Your goal is clarity on all these items. Being cute or clever will often lead to confusing your audience. Stick to the facts and tell them why you matter to them.

How to craft a message for each church audience

Craft a Message to Reach the Right People

Crafting a message for your internal and external church audiences involves the same process with different outcomes. Walking through either of these processes will ensure you reach the right audience.


Storybrand for Churches

Personally, as a Certified StoryBrand Guide, I use the StoryBrand 7-part framework. The StoryBrand Framework (SB7) utilizes “the seven universal story points all humans respond to.”

Simply, using this framework, I help your church position your audience as the character in the story and you as their guide. We all experience life through our own two eyes (lens). Every character has something they want, something getting in the way, and needs someone to help them overcome a problem to find success.

Your church and its ministries play the guide that helps your members and community overcome a problem and find success (relationship with Jesus and community in the church).

Learn more about StoryBrand for churches.


A Simple Framework for a Clear Church Message

Often, I use a simplified framework to help churches clarify their message for individual programs, events, or ministries. This framework has 5 simple steps and questions.

  1. Audience: Who are you trying to reach?
  2. Problem: What tangible or felt problems do they experience?
  3. Solution: What are you offering to help them overcome their problems?
  4. Success: What does success look like after engaging your ministries?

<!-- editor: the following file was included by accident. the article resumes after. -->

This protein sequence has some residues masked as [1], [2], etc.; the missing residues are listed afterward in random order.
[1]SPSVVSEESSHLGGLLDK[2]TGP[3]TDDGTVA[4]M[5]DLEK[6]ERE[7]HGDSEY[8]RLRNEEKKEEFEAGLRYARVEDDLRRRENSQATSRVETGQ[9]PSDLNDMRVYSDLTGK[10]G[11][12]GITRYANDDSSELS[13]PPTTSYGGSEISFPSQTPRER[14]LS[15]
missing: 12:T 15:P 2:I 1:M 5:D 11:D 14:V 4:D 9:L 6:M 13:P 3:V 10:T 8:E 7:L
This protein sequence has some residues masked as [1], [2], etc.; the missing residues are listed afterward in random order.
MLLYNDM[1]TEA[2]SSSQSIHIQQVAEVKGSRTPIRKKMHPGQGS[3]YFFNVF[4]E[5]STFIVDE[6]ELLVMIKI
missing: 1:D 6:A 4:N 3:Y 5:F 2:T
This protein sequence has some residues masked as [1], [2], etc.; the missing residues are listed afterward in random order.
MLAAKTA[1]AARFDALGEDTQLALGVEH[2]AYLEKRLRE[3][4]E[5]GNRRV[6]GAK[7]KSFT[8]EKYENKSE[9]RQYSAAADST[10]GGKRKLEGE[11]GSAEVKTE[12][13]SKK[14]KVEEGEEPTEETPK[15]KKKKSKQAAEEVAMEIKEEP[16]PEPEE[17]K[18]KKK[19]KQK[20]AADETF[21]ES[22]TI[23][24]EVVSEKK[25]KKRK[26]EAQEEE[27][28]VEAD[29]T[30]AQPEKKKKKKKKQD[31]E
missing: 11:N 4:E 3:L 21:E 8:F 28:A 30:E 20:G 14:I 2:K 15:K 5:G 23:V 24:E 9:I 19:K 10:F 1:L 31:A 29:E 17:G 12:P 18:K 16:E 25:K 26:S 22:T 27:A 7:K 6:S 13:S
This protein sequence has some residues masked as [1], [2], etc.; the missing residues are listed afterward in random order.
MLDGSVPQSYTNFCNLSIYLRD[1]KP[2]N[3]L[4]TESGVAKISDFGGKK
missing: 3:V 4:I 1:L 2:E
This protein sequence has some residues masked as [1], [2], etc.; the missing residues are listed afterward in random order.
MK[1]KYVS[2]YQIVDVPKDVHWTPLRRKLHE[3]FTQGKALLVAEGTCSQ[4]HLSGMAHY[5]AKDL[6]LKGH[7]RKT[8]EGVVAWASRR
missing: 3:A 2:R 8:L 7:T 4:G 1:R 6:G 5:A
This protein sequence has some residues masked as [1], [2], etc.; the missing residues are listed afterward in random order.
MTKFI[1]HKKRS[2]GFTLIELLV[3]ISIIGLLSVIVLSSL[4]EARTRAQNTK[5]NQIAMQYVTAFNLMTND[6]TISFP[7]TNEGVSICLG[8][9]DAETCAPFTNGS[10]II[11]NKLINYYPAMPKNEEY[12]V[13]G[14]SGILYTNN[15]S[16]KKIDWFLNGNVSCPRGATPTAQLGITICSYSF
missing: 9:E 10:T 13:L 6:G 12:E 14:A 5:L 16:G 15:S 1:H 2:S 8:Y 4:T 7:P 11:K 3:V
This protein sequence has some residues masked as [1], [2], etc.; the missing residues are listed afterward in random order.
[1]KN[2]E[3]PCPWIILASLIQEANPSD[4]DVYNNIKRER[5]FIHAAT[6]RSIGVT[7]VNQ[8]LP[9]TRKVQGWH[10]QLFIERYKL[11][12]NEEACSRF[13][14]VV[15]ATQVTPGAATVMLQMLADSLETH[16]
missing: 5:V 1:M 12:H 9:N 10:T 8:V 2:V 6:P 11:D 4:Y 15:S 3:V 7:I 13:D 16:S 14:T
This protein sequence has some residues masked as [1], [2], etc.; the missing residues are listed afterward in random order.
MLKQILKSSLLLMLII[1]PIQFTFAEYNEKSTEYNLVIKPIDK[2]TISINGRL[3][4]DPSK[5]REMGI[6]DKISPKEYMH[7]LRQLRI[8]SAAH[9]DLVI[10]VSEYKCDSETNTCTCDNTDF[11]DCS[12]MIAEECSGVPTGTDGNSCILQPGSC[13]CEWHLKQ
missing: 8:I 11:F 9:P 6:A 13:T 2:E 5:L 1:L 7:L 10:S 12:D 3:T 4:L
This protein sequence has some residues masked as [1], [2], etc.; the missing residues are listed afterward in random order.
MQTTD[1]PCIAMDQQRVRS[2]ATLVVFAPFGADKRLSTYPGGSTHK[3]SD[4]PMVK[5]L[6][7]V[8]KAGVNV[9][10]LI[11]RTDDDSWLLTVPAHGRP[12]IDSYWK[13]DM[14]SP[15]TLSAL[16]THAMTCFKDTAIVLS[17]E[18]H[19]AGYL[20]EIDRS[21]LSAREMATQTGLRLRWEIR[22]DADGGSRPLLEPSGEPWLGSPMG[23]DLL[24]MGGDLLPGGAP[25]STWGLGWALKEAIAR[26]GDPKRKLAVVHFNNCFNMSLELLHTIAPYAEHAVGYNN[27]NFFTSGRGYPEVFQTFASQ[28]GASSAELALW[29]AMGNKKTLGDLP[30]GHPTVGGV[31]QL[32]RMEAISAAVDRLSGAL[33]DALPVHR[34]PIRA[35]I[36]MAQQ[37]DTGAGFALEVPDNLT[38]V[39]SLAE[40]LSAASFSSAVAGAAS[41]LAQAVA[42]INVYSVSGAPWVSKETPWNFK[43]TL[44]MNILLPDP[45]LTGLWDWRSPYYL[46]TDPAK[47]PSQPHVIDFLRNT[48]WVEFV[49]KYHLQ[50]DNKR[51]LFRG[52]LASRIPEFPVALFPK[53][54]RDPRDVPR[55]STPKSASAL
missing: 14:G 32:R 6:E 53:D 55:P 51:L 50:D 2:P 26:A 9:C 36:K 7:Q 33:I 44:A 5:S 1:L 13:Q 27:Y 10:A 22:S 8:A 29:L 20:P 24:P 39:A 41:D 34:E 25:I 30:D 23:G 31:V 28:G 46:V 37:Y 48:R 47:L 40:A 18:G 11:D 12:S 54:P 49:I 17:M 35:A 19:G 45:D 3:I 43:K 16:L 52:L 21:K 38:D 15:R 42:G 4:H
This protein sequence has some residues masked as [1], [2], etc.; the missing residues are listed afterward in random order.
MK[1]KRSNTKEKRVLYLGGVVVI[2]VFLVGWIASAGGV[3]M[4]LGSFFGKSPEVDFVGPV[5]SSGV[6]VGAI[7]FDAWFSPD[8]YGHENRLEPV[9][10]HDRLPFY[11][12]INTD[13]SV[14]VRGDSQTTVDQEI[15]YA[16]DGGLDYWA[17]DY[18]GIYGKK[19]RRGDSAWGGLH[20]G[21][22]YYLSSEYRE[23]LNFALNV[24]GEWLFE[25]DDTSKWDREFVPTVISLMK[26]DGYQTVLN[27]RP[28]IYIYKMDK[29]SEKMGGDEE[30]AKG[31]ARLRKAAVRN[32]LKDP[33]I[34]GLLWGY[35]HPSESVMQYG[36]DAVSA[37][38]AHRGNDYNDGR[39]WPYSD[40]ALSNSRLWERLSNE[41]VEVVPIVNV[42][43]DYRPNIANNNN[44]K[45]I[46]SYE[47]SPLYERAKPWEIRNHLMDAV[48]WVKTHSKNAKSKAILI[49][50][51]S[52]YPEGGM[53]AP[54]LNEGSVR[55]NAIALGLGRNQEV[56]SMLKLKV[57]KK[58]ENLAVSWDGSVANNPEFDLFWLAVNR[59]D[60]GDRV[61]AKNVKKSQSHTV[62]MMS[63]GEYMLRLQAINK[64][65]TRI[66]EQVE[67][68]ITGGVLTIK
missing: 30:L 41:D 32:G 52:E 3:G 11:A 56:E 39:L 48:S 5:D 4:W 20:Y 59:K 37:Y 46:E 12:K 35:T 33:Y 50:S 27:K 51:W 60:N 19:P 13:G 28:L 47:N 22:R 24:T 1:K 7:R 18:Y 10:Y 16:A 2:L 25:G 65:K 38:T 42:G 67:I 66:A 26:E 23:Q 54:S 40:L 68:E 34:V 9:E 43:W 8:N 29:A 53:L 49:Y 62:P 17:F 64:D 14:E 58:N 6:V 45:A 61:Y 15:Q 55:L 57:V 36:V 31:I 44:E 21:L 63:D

5. Call-to-Action: What ONE THING do they need to do to participate?

If you just take the time to ask yourself these 5 questions your message will be 100% more effective in reaching any audience you put it in front of.

Dive deeper into the simpler 5-Step process by downloading my free PDF, “5 Steps to Communicating Ministry Clearly.”

Learn how to communicate ministry clearly in 5 simple steps.

Avoid one size fits all messaging and see your church grow

The biggest reason most churches end up putting out internal messaging for an external audience is simply that it’s easier. Most of the time we create programs and ministries for both internal and external audiences. So, we create one message for both.

Let’s all commit to taking the time necessary to creating nuance in our messaging designed to connect deeply with our specific audiences.

If we do this we will connect more deeply with our communities and our churches will see more meaningful growth.

How, in the past, have you differentiated your audiences for different ministries or events? Is this a new concept for your church? Leave a comment!